Jebidiah Atkinson Reviews the 2015 Grammy Nominees – I love watching Taran Killam do this character, because his delivery is what makes the jokes truly scathing. There’s so much of what he does as reaction to the crowds reactionary groans that feels improvised, and thus genuine. Plus, the character allows for some jokes that might otherwise be much more poorly received if in the hands of just another comedian.
First of all, let’s just take a moment to acknowledge that J.K. Simmons is the voice of the yellow M&M in all the candy’s commercials. I knew that Tom Kenny, the voice of SpongeBob SquarePants, Doug Funnie and Philip J. Fry, was the red M&M, but I had no idea that Simmons played his peanut counterpart.
Anyway, Simmons was fine as host, but the quality of the show seemed to be the issue, and it didn’t really let him cut loose and live up to the great potential we were hoping for. In addition, as far as the monologue goes, I just wish they didn’t mock his role in Whiplash so easily obviously with this drumming sequence. But hey, that Fred Armisen cameo was fun (though bringing Dana Carvey back would have been even better), and at least Simmons seemed to enjoy himself.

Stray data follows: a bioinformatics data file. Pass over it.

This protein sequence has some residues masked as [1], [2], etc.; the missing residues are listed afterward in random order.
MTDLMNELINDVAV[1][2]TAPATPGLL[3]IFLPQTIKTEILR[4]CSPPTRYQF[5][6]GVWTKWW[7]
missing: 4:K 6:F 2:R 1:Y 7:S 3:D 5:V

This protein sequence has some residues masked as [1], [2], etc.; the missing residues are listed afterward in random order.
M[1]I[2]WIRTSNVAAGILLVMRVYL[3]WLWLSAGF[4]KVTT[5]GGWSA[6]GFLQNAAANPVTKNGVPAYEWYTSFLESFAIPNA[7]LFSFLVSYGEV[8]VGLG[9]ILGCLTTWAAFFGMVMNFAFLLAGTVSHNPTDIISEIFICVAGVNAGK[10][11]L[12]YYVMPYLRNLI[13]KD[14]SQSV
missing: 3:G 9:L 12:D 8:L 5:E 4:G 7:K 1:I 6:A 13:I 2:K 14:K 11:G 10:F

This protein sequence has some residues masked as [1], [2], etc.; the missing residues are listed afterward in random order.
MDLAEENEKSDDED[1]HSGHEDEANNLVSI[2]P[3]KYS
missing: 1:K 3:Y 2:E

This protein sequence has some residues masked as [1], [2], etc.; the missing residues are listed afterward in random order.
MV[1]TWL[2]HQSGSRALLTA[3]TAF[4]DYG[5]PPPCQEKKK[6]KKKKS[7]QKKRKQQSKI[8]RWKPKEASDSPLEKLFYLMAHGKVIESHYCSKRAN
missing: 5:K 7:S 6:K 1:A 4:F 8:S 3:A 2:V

Mike O’Brien – This guy isn’t even part of the cast anymore, but he had the best sketch of the night, one of the funniest performances, and has such a clear influence on the show despite being removed as a cast member. Achieving something like that from behind the scenes isn’t easy, but O’Brien is really building a profile akin to the work that Robert Smigel used to do with his cartoons back in the 90s (remember TV Funhouse?). Honestly, I’m just glad that his name appears in the Jay-Z short as “A Mike O’Brien Picture” because he deserves all sorts of credit for doing work like this.
The Final Word
Considering that the 40th anniversary special of “Saturday Night Live” is coming on Sunday February 15th, there’s probably a lot going on behind the scenes of the show that’s keeping the writers, crew, etc. very busy. And since this is the last show before that special, it’s not hard to see why the quality of the program fell some. It’s just a shame that it happened when J.K. Simmons was on the show, because it would have been nice to see a talented actor like him used to his full potential. But since he’s likely going to win an Oscar for his role in Whiplash, we’ll hopefully see him return to Studio 8H again sometime later.
By the way, did anyone else notice that the goodbye was a solid two minutes long, almost like someone forgot to turn off the live feed? Usually they roll credits and cut away, but this was a little awkward.
I’ll be back covering the 40th anniversary special of “Saturday Night Live” in a couple of weeks.